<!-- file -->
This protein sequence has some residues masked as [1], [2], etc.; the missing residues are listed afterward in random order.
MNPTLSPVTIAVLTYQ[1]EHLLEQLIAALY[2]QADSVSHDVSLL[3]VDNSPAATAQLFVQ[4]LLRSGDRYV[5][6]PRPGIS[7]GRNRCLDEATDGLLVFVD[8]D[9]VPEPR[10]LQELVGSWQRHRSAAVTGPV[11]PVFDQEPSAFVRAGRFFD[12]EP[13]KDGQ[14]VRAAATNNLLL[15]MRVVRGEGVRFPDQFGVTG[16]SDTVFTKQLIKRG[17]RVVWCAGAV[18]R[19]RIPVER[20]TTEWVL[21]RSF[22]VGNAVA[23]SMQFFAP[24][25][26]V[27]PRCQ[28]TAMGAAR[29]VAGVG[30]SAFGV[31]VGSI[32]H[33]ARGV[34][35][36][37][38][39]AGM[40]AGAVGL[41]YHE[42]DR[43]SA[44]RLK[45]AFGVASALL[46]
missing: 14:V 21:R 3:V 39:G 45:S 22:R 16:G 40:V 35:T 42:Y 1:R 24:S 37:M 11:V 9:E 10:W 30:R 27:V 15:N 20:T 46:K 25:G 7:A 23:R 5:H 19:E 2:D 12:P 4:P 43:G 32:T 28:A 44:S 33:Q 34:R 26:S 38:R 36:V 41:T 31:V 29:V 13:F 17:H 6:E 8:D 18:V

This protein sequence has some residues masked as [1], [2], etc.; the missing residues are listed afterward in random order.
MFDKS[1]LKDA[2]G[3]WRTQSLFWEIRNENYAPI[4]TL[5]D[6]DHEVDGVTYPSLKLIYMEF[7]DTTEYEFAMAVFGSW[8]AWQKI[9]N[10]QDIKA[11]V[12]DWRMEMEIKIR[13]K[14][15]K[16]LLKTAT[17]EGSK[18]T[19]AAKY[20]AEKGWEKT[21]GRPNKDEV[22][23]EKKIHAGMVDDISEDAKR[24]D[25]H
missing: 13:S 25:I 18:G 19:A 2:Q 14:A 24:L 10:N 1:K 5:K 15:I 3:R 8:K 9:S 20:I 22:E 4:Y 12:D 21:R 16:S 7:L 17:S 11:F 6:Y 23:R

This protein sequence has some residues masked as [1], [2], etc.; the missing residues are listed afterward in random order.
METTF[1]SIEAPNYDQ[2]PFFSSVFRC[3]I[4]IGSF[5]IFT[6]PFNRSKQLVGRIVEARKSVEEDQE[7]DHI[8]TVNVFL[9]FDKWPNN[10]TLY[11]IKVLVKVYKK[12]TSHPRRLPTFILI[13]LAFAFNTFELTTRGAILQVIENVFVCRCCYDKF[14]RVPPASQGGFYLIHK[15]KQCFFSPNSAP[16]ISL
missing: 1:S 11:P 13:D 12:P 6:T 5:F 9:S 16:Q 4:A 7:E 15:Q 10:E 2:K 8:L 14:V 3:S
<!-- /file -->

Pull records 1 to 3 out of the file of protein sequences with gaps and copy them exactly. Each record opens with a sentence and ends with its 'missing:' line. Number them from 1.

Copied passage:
This protein sequence has some residues masked as [1], [2], etc.; the missing residues are listed afterward in random order.
MNPTLSPVTIAVLTYQ[1]EHLLEQLIAALY[2]QADSVSHDVSLL[3]VDNSPAATAQLFVQ[4]LLRSGDRYV[5][6]PRPGIS[7]GRNRCLDEATDGLLVFVD[8]D[9]VPEPR[10]LQELVGSWQRHRSAAVTGPV[11]PVFDQEPSAFVRAGRFFD[12]EP[13]KDGQ[14]VRAAATNNLLL[15]MRVVRGEGVRFPDQFGVTG[16]SDTVFTKQLIKRG[17]RVVWCAGAV[18]R[19]RIPVER[20]TTEWVL[21]RSF[22]VGNAVA[23]SMQFFAP[24][25][26]V[27]PRCQ[28]TAMGAAR[29]VAGVG[30]SAFGV[31]VGSI[32]H[33]ARGV[34][35][36][37][38][39]AGM[40]AGAVGL[41]YHE[42]DR[43]SA[44]RLK[45]AFGVASALL[46]
missing: 14:V 21:R 3:V 39:G 45:S 22:R 16:G 40:V 35:T 42:Y 1:R 24:S 37:M 11:V 9:E 10:W 30:R 27:V 15:N 20:T 46:K 25:G 7:A 23:R 5:H 19:E 2:D 12:P 4:P 43:G 32:T 28:A 44:S 33:Q 34:R 26:S 38:R 36:V 41:T 31:V 29:V 13:F 17:H 6:E 8:D 18:V

This protein sequence has some residues masked as [1], [2], etc.; the missing residues are listed afterward in random order.
MFDKS[1]LKDA[2]G[3]WRTQSLFWEIRNENYAPI[4]TL[5]D[6]DHEVDGVTYPSLKLIYMEF[7]DTTEYEFAMAVFGSW[8]AWQKI[9]N[10]QDIKA[11]V[12]DWRMEMEIKIR[13]K[14][15]K[16]LLKTAT[17]EGSK[18]T[19]AAKY[20]AEKGWEKT[21]GRPNKDEV[22][23]EKKIHAGMVDDISEDAKR[24]D[25]H
missing: 13:S 25:I 18:G 19:A 2:Q 14:A 24:L 10:N 1:K 5:K 15:I 3:R 8:K 9:S 20:I 22:E 4:Y 12:D 21:R 16:S 7:L 17:S 11:F 6:Y 23:R

This protein sequence has some residues masked as [1], [2], etc.; the missing residues are listed afterward in random order.
METTF[1]SIEAPNYDQ[2]PFFSSVFRC[3]I[4]IGSF[5]IFT[6]PFNRSKQLVGRIVEARKSVEEDQE[7]DHI[8]TVNVFL[9]FDKWPNN[10]TLY[11]IKVLVKVYKK[12]TSHPRRLPTFILI[13]LAFAFNTFELTTRGAILQVIENVFVCRCCYDKF[14]RVPPASQGGFYLIHK[15]KQCFFSPNSAP[16]ISL
missing: 1:S 11:P 13:D 12:P 6:T 5:F 9:S 16:Q 4:A 7:E 15:Q 10:E 2:K 8:L 14:V 3:S